In recent years, scientists and communities at large have started to understand the role of healthy, intact tidal marshes in protecting shorelines from the effects of sea-level rise. Marshes, made up largely of soil and plants, act like sponges, absorbing wave energy and diminishing the destructive power of advancing seas.
But the Bay Area has lost an estimated 80 percent of this habitat in the decades since European colonization. Marsh habitat plummeted from 200,000 acres at its height to just 40,000 acres in the 90s, Lewis said. Thanks to a handful of subsequent restoration projects, the amount of marshland in the bay currently stands at 50,000 acres. But in a 2016 report, Bay Area scientists outlined an even more ambitious goal — getting the bay back to 100,000 acres of marshland by 2030.
A handful of projects have worked toward this goal, such as the South Bay Salt Pond Restoration Project, which is returning old salt harvesting ponds into marsh habitat. And Bay Area voters passed Measure AA in 2016 which will direct $500 million over 20 years to restoration projects in the bay, which can include marsh restoration projects. But doing these kinds of projects is largely contingent on using fill dirt, which the San Francisco Bay Plan has not generally allowed.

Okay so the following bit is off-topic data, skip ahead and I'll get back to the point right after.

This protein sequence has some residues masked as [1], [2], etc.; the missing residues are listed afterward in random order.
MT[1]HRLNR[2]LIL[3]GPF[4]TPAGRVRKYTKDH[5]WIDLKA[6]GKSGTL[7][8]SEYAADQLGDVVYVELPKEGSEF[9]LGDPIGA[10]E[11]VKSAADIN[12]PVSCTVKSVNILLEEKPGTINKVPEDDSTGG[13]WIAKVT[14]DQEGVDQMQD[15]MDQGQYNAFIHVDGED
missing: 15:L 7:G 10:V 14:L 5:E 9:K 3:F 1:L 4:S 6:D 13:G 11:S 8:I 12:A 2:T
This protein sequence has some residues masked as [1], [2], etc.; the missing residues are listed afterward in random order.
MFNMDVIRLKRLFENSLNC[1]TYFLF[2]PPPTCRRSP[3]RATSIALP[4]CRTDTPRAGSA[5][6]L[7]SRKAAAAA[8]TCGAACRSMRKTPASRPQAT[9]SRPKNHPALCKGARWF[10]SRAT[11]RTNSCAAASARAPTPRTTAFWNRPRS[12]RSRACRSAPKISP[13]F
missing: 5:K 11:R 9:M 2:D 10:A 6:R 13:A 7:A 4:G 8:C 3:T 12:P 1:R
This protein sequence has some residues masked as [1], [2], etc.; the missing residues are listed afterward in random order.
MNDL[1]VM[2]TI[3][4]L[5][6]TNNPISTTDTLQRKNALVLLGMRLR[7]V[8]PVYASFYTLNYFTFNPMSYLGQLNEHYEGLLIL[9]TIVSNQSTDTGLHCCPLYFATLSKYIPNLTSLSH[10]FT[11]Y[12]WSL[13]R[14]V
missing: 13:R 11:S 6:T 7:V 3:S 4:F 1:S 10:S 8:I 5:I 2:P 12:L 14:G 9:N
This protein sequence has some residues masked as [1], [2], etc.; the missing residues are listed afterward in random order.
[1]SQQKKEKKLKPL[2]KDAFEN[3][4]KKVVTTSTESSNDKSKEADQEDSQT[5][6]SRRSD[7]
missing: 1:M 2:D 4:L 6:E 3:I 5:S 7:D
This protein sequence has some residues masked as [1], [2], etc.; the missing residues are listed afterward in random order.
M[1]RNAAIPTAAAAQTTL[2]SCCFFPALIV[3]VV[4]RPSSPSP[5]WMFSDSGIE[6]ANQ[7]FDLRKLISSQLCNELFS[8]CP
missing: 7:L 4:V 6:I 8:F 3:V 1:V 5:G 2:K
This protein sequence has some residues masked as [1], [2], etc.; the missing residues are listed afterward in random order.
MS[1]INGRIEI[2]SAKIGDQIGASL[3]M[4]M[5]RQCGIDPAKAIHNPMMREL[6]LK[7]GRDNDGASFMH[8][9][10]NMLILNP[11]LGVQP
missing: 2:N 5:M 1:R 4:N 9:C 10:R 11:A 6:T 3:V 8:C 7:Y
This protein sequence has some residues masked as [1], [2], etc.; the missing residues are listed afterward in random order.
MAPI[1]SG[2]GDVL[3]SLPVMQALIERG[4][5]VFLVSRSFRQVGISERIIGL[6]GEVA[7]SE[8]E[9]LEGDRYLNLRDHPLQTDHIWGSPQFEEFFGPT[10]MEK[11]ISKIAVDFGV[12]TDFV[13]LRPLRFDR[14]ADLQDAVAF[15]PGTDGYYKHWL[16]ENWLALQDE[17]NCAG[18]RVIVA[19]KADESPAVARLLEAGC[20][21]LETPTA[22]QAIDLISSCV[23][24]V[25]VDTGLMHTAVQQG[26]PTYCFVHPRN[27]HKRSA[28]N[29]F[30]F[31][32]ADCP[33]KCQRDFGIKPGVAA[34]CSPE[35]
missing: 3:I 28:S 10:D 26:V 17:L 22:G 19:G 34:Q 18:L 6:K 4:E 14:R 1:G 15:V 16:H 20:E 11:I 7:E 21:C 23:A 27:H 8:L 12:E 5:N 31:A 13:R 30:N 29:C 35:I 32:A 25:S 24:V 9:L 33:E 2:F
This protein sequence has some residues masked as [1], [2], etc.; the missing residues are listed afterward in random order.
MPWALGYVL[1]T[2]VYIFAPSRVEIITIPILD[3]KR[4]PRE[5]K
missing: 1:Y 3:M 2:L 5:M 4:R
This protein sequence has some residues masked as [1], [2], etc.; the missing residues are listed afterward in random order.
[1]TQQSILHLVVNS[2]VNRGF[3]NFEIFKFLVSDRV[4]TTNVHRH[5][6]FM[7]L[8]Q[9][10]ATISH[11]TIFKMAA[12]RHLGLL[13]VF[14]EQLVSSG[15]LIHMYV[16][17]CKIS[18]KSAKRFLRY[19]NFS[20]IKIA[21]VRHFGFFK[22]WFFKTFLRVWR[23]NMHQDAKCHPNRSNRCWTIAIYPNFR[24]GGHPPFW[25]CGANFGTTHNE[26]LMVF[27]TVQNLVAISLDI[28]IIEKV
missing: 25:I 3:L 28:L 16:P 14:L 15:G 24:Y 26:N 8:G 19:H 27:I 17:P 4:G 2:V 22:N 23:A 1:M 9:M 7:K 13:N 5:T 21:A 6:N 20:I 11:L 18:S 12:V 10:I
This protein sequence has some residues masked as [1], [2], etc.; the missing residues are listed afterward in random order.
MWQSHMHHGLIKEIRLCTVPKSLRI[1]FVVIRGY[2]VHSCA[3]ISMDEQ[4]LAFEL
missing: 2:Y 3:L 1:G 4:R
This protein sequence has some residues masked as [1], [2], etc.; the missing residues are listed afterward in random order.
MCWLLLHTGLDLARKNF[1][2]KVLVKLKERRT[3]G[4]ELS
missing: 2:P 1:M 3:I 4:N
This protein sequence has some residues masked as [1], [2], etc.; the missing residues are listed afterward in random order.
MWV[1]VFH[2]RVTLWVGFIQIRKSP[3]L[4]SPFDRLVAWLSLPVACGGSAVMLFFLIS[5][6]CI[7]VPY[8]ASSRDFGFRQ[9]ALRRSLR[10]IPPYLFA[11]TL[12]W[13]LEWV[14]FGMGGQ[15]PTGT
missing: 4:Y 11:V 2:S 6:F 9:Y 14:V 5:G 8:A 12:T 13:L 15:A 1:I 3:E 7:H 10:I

Yet back in 1999, one project was given the go ahead to use sediment — quite a lot of it. Located on Port of Oakland land, the Middle Harbor Enhancement Area was created when the commission reworked its policies to allow the Port of Oakland to place sediment in Middle Harbor to restore an eelgrass ecosystem, as well as bird and fish habitat. The sediment came from excavation of the port’s main channel from a depth of 48 feet to 50 feet.
But there was one major caveat. The revised section of the bay plan — known as Dredging Policy 11b — said that no additional projects using more than a minimal amount of fill could happen until the Middle Harbor project was completed successfully. And that project is still not done. “At the time, ” Hall said, “nobody would have known that that project would have taken 14-15 years to complete.”
The project, overseen by the port and the U.S. Army Corps of Engineers, has encountered a multitude of difficulties — including trouble getting eel grass plants to take root. The port staff just replanted 101 acres in June and is hoping at least 15 acres will take root. Lewis of Save the Bay said he opposed the project from the beginning because of how difficult it can be to do eel grass restoration projects. Meanwhile, planner Jan Novak, who is working on the project, said several other challenges remain to be resolved. An area that was supposed to be beach-like is a bit muddy, 3 to 5 acres that was intended to be marsh needs to be raised because it is too low for marsh plants to grow, and some islands created for bird roosting need to be raised to provide sufficient habitat during high tides.